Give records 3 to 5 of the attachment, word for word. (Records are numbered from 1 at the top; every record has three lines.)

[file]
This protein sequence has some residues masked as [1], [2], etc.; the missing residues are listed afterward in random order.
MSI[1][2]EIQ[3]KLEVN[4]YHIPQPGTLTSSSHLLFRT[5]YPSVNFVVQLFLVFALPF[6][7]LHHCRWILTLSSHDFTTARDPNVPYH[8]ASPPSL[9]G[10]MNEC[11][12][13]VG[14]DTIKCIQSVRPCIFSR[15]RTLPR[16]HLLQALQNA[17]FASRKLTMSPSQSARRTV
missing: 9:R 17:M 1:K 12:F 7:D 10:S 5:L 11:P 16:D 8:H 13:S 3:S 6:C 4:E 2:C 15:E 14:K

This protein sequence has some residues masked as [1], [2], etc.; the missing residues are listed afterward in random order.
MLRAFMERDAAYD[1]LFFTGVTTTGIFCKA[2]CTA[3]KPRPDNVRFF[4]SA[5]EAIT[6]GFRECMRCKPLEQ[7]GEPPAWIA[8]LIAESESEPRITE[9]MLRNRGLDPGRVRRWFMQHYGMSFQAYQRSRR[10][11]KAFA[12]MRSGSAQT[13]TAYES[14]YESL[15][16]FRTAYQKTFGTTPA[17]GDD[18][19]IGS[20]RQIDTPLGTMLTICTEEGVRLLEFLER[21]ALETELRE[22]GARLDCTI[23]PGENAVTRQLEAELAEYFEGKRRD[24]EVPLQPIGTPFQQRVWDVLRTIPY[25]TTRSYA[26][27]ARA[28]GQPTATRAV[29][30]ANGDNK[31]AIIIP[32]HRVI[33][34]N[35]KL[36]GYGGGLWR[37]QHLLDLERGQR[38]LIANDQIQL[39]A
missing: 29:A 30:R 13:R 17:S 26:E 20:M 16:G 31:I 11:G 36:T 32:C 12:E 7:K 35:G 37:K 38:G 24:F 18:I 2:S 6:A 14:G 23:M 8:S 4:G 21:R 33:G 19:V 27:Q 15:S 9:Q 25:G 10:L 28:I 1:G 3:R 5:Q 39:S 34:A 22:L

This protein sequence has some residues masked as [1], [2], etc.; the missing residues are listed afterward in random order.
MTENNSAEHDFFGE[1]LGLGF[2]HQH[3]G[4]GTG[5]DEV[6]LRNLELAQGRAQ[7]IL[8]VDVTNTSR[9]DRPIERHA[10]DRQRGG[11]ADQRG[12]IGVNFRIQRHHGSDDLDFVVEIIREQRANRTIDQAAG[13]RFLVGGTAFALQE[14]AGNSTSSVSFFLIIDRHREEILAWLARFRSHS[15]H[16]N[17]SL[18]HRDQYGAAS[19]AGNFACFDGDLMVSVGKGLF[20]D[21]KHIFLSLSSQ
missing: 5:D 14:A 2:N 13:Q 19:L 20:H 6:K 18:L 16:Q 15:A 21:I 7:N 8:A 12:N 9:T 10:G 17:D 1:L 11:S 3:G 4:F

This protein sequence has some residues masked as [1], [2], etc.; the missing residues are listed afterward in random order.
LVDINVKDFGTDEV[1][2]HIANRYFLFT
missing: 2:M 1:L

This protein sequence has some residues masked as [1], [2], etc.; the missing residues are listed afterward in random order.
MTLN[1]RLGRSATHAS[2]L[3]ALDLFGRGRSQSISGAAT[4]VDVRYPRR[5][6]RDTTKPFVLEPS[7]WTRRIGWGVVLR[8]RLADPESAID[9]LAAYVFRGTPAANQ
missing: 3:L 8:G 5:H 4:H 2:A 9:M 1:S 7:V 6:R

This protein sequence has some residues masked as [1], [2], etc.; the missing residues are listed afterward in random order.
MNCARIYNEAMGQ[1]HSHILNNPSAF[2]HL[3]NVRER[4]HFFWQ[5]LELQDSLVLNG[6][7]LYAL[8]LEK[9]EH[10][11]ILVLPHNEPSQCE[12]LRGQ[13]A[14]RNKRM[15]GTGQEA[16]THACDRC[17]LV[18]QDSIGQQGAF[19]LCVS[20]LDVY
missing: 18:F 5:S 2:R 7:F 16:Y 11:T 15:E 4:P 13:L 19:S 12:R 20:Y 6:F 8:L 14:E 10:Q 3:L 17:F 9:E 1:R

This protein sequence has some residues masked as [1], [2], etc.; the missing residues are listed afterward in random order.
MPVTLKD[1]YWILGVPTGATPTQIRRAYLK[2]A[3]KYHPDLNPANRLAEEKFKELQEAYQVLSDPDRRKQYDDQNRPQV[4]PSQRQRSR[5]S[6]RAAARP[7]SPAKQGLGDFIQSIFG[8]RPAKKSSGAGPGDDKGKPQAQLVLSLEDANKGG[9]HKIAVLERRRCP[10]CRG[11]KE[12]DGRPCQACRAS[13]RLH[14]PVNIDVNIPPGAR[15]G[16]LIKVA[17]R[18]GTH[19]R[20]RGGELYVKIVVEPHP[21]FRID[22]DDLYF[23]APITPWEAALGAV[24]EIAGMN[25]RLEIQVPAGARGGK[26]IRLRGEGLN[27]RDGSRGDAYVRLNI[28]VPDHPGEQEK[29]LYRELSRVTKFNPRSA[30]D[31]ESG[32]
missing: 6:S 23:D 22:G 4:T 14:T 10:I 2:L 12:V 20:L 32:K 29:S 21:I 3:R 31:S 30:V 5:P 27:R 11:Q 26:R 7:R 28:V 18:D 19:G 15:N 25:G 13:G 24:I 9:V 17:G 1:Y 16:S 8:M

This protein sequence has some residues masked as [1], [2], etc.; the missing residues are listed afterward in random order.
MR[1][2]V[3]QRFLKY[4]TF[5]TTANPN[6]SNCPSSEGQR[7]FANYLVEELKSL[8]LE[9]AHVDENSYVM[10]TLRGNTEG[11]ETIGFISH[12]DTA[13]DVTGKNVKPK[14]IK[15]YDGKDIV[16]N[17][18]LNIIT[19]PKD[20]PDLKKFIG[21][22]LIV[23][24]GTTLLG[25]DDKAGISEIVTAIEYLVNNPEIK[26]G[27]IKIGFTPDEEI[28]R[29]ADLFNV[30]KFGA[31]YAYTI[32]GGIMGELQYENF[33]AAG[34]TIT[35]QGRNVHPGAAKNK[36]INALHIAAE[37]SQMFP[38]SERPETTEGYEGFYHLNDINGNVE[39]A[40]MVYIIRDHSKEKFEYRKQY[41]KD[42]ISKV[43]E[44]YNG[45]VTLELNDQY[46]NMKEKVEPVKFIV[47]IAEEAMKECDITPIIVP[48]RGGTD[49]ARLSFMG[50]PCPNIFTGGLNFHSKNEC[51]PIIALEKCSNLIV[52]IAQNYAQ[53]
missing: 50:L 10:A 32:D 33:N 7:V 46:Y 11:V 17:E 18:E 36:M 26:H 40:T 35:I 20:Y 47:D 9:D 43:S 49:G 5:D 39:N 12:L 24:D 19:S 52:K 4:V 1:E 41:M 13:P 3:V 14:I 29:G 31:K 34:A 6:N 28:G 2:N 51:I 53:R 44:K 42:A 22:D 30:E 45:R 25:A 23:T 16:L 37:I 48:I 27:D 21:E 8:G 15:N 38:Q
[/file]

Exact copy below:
This protein sequence has some residues masked as [1], [2], etc.; the missing residues are listed afterward in random order.
MTENNSAEHDFFGE[1]LGLGF[2]HQH[3]G[4]GTG[5]DEV[6]LRNLELAQGRAQ[7]IL[8]VDVTNTSR[9]DRPIERHA[10]DRQRGG[11]ADQRG[12]IGVNFRIQRHHGSDDLDFVVEIIREQRANRTIDQAAG[13]RFLVGGTAFALQE[14]AGNSTSSVSFFLIIDRHREEILAWLARFRSHS[15]H[16]N[17]SL[18]HRDQYGAAS[19]AGNFACFDGDLMVSVGKGLF[20]D[21]KHIFLSLSSQ
missing: 5:D 14:A 2:N 13:Q 19:L 20:H 6:K 18:L 16:Q 15:A 21:I 7:N 8:A 12:N 9:T 10:G 17:D 1:L 11:S 3:G 4:F

This protein sequence has some residues masked as [1], [2], etc.; the missing residues are listed afterward in random order.
LVDINVKDFGTDEV[1][2]HIANRYFLFT
missing: 2:M 1:L

This protein sequence has some residues masked as [1], [2], etc.; the missing residues are listed afterward in random order.
MTLN[1]RLGRSATHAS[2]L[3]ALDLFGRGRSQSISGAAT[4]VDVRYPRR[5][6]RDTTKPFVLEPS[7]WTRRIGWGVVLR[8]RLADPESAID[9]LAAYVFRGTPAANQ
missing: 3:L 8:G 5:H 4:H 2:A 9:M 1:S 7:V 6:R